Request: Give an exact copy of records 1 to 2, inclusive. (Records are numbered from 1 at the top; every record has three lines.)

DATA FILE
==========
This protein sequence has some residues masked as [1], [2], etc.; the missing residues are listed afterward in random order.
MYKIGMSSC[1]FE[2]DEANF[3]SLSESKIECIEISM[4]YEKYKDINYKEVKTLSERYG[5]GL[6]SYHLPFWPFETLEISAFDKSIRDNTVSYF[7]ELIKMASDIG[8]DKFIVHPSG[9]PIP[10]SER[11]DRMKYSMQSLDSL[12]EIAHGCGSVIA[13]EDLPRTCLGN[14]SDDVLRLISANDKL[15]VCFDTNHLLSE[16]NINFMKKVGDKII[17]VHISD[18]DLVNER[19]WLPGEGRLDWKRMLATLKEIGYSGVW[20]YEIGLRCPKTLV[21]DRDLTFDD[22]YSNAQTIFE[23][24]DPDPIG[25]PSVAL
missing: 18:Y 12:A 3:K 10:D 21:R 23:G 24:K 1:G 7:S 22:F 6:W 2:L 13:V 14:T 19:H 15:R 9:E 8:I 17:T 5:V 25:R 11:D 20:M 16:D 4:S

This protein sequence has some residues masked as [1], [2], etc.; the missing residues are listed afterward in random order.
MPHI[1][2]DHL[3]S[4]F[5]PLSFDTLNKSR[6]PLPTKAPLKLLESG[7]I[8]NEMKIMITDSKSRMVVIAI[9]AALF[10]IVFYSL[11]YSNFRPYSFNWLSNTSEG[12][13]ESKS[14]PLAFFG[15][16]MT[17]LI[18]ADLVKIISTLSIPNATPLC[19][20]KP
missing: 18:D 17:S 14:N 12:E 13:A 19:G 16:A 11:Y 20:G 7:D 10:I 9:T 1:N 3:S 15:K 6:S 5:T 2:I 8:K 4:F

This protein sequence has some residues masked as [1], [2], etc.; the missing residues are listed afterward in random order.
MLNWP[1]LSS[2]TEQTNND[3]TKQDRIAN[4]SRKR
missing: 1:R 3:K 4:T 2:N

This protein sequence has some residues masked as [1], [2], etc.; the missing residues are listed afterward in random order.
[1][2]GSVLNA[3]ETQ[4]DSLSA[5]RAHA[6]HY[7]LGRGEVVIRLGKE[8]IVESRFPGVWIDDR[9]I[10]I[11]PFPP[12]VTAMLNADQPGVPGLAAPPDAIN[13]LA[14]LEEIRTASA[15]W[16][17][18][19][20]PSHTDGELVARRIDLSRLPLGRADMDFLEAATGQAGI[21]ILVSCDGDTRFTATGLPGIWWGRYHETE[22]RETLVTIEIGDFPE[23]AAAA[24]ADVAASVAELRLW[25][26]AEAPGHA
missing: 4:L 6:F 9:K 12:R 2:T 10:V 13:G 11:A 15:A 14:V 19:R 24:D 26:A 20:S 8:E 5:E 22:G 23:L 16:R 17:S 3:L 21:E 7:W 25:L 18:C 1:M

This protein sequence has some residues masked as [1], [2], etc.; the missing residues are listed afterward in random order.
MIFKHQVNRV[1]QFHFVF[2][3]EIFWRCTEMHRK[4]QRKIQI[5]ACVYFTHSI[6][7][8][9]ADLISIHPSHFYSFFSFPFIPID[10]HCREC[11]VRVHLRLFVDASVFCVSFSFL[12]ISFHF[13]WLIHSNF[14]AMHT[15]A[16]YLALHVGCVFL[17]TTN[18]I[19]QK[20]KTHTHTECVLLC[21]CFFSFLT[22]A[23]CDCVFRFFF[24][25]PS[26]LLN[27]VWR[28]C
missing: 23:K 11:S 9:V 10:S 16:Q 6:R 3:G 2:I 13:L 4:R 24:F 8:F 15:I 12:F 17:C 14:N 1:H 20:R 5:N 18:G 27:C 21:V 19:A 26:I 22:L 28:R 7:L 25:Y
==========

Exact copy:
This protein sequence has some residues masked as [1], [2], etc.; the missing residues are listed afterward in random order.
MYKIGMSSC[1]FE[2]DEANF[3]SLSESKIECIEISM[4]YEKYKDINYKEVKTLSERYG[5]GL[6]SYHLPFWPFETLEISAFDKSIRDNTVSYF[7]ELIKMASDIG[8]DKFIVHPSG[9]PIP[10]SER[11]DRMKYSMQSLDSL[12]EIAHGCGSVIA[13]EDLPRTCLGN[14]SDDVLRLISANDKL[15]VCFDTNHLLSE[16]NINFMKKVGDKII[17]VHISD[18]DLVNER[19]WLPGEGRLDWKRMLATLKEIGYSGVW[20]YEIGLRCPKTLV[21]DRDLTFDD[22]YSNAQTIFE[23][24]DPDPIG[25]PSVAL
missing: 18:Y 12:A 3:K 10:D 21:R 23:G 24:K 1:G 7:S 22:F 6:W 2:L 13:V 14:T 19:H 15:R 9:E 8:I 17:T 5:V 25:R 11:D 20:M 16:D 4:S

This protein sequence has some residues masked as [1], [2], etc.; the missing residues are listed afterward in random order.
MPHI[1][2]DHL[3]S[4]F[5]PLSFDTLNKSR[6]PLPTKAPLKLLESG[7]I[8]NEMKIMITDSKSRMVVIAI[9]AALF[10]IVFYSL[11]YSNFRPYSFNWLSNTSEG[12][13]ESKS[14]PLAFFG[15][16]MT[17]LI[18]ADLVKIISTLSIPNATPLC[19][20]KP
missing: 18:D 17:S 14:N 12:E 13:A 19:G 16:A 11:Y 20:G 7:D 10:I 9:T 1:N 3:S 15:K 6:S 5:T 2:I 8:K 4:F